Posted: Monday, April 11, 2022
Julia H. Carter, PhD, of the Wood Hudson Cancer Research Laboratory, Newport, Kentucky, and colleagues conducted a study to determine whether cathepsin L may be an independent prognostic factor in urinary bladder cancer after controlling for disease stage and grade. The results of this retrospective analysis, which were presented during the American Association for Cancer Research (AACR) Annual Meeting 2022 (Abstract 5130), suggested the loss of this cysteine endopeptidase may be associated with increased intracellular levels of the growth factor receptors responsible for cell proliferation and disease progression
Tumor samples from 41 women and 92 men were classified according to subtype, depth of invasion, and grade. Immunohistochemical analyses were performed to assess the expression levels of cathepsin L and the prognostic marker Ki67.
A high level of cathepsin L expression was detected in normal urothelium (P < .0001). The levels of cathepsin L expression seemed to be similar between normal urothelium and stage 0 grade 1 (P = .9070), 2 (P = .2560), and 3 (P = .0722) urinary bladder cancers; however, in stage 0 grade 4 urinary bladder cancer, the level of cathepsin L expression appeared to be significantly reduced (P = .0011). The investigators reported a significant reduction in the level of cathepsin L expression in grade 3 and 4 papillary tumors versus grade 1 and 2 papillary tumors (P = .0002) and in grade 3 and 4 nonpapillary tumors versus grade 3 and 4 papillary tumors (P = .0133).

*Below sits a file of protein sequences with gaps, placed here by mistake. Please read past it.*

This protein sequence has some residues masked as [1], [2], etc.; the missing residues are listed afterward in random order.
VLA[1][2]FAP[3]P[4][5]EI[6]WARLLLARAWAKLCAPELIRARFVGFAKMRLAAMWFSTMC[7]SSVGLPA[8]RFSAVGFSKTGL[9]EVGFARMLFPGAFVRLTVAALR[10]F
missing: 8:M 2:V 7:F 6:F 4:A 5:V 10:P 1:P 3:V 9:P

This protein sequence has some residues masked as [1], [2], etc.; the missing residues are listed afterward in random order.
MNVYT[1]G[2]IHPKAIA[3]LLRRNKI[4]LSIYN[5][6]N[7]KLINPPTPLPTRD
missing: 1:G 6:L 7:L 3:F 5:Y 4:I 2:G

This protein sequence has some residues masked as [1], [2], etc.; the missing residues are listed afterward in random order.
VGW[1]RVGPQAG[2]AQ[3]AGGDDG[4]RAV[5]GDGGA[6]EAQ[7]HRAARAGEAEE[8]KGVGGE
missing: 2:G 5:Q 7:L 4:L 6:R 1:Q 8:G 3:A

In each disease subtype, grade, and stage, cell proliferation detected by Ki67 expression seemed to significantly increase when the level of cathepsin L expression was reduced (P < .0001). Significantly reduced expression levels of cathepsin L were found to be associated with tumor recurrence (P = .03) and urinary bladder cancer–related death (P < .0001).
Disclosure: The study authors reported no conflicts of interest.